China? They’re basically neutralist here. I’ve found individual Chinese to be among the most sympathetic people worldwide with the Jewish people (the Chinese are the “Jews of Indonesia and Malaysia”– economically successful minorities bitterly resented by the majority populations), plus even China’s government has elements that are sympathetic to Israel. But China has a 2,000-year tradition of staying out of big fights and working with both sides. So, yes, China is warming to Israel in many areas, but it’s simultaneously warming to Iran. Lest anyone forget, the Pars natural gas field in Iran is now a done deal, with China providing the vast majority of the funding. China also has oil deals in the works with Iran– China isn’t siding with anyone here.

    Also, don’t forget the one country that really is most closely interlinked with Iran these days and is providing most of the economic support– India. India in particular, desperately needs a natural gas pipeline, and due to the instability in Afghanistan and the rotten infrastructure in Azerbaijan, Iranian gas is the only realistic option for India over the next 20 years. India is therefore strengthening, not weakening ties with Iran.

    Europe and Japan may join with the US on the recent toothless sanctions on Iran, but they’re the largest buyers of Iranian oil.

    Ironically, the Gulf Arab oil states especially Saudi Arabia are the closest Israel has to allies against Iran, but both their power and their intentions are very limited. Even if Saudi Arabia wanted to replace Iranian oil to meet demand, it couldn’t– Saudi oil is already peaking, especially at Ghawar. Moreover, the recent rumor that the Saudis have been boosting oil production in OPEC to undercut Iran’s regime is dreadfully false. At the recent OPEC meeting, it was the Saudis who pushed hardest for a production cut and then followed suit– it was Iran and Venezuela who continued to supply more oil, to boost their own profits, which has been helping to keep the price of oil down (though it’s going up due to the frigid weather in the US and Europe). The Saudis also do a significant amount of business with Iran and have little interest in seeing the regime fall, potentially opening up a massive Persian Gulf civil war. Thus the Saudis are indeed afraid of Iran, almost as much as Israel, but they’re not going to make significant moves against the mullahs.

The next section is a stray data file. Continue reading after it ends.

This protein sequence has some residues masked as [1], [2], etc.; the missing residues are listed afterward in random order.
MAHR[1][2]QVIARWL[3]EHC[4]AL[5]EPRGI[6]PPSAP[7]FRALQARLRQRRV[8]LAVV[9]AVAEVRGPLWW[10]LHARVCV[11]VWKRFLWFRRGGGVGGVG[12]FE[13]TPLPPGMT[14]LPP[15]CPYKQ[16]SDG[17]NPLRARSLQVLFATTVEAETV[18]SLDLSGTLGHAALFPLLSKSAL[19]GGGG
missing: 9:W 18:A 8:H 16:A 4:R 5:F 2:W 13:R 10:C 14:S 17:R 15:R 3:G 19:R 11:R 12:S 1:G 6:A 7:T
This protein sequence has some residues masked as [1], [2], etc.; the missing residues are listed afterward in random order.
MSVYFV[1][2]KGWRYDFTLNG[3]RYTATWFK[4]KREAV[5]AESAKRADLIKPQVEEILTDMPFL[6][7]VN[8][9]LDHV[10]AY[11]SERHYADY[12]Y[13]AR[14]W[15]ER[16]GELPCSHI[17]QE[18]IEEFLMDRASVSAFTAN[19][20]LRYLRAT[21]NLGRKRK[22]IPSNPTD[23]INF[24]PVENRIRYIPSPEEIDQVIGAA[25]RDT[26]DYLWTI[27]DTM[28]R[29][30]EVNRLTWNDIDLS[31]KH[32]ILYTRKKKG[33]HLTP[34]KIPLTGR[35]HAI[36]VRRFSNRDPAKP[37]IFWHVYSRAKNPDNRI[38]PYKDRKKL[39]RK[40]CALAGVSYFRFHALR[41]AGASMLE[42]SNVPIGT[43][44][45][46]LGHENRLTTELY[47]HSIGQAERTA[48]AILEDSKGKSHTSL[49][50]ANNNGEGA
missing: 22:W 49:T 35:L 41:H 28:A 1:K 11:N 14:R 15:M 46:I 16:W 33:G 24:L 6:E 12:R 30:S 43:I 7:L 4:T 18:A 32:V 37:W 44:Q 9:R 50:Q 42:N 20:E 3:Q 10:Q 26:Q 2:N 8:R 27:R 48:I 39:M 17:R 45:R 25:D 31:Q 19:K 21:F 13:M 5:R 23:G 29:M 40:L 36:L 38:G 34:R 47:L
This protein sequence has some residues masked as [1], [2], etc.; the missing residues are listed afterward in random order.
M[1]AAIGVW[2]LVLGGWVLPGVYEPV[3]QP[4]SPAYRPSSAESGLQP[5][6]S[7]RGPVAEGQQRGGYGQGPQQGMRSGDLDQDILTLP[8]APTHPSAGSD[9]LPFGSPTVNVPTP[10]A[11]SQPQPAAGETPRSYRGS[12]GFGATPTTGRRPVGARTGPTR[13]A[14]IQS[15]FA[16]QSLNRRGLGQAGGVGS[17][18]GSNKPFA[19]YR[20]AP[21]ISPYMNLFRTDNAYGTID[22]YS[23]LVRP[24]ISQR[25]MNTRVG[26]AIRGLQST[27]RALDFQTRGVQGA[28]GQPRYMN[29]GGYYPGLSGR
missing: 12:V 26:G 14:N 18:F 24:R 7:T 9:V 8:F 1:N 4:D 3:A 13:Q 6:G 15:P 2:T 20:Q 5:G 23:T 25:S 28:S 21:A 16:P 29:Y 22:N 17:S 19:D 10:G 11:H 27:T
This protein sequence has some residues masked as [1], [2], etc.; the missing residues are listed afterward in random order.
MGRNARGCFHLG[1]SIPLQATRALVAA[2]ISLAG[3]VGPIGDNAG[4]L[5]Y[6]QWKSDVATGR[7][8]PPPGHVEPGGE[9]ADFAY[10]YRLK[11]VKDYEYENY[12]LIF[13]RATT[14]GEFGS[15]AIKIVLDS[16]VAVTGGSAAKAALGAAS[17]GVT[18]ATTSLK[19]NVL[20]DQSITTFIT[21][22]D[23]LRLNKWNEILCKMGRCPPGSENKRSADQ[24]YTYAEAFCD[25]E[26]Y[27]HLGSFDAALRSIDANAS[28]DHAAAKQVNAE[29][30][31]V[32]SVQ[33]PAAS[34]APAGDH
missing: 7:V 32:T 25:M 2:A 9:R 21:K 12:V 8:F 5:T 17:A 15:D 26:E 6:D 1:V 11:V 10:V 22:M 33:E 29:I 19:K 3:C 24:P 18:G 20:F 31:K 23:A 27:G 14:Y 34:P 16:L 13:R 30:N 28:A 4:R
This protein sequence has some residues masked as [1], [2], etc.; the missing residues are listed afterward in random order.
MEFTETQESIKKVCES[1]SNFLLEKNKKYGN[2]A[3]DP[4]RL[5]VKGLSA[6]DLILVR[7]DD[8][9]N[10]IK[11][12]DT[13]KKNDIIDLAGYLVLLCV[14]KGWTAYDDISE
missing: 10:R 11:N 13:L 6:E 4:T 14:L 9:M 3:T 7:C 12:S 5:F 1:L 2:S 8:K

And Iran’s economic troubles are way overstated. They’ve never been a rich, first-world country to begin with– poverty is a given there, and in fact it’s a big reason Ahmedinejad won support in the first place, even though he’s never been a very powerful figure in Iran (the mullahs have the power there). In fact, Iran’s recent exports of both petroleum and non-oil products has been increasing, not decreasing, due to US efforts.

    I’m bothered by the tendency among so many otherwise level-headed Iranian opponents to buy into the wishful thinking that we could avoid a strike against Iran if we just try enough minor things at the margins. We can’t.

    Iran has the advantage of both time and momentum here. The push for the nuclear weapon isn’t coming chiefly from Ahmedinejad, whose power is overstated– it’s coming even from moderates in Iran and from the mullahs. The Iranians are headlong toward becoming a nuclear power, period.

    And Iran doesn’t actually need to use a nuclear weapon to destroy Israel, only to possess one. Iran is such a destabilizing factor, with so much menace and messianic madness, that it deters Jews from wanting to come to the Jewish state.

    Israel must have significant aliyah from North America to survive as a Jewish state, otherwise we lose our homeland and suffer worldwide as our population is whittled down both by attacks and meek assimilation. With Iran’s push to becoming nuclear, and Jews’ understandable fury at Ehud Olmert and Kadima for their incompetence and idiotic appeasement policy toward Iran, aliyah is already on the wane and diminishing further, and Jews resident within Israel– especially recent olim– are increasingly pushed away.

    Remember, in 1938, Neville Chamberlain and many others all hoped they could do things at the margins to keep Hitler at bay, and they failed to strike early when they could, and nip that gathering storm in the bud.

    Iran today is a far more dangerous threat to our survival, and we have to accept that there is no alternative to striking Iran militarily, and hard. They are far too determined, with far too many resources and support from the outside, to reduce their threat against us. Iran is also blessed with among the world’s best uranium reserves– even without much in the way of outside help, Iran can become a deadly nuclear power using its own resources alone. It doesn’t have to be a major war, only a series of powerful air strikes– backed by naval and ground forces where needed– to hit Iran’s major nuclear sites and effectively shut their program down, while teaching them a lesson to deter them from starting such a program again.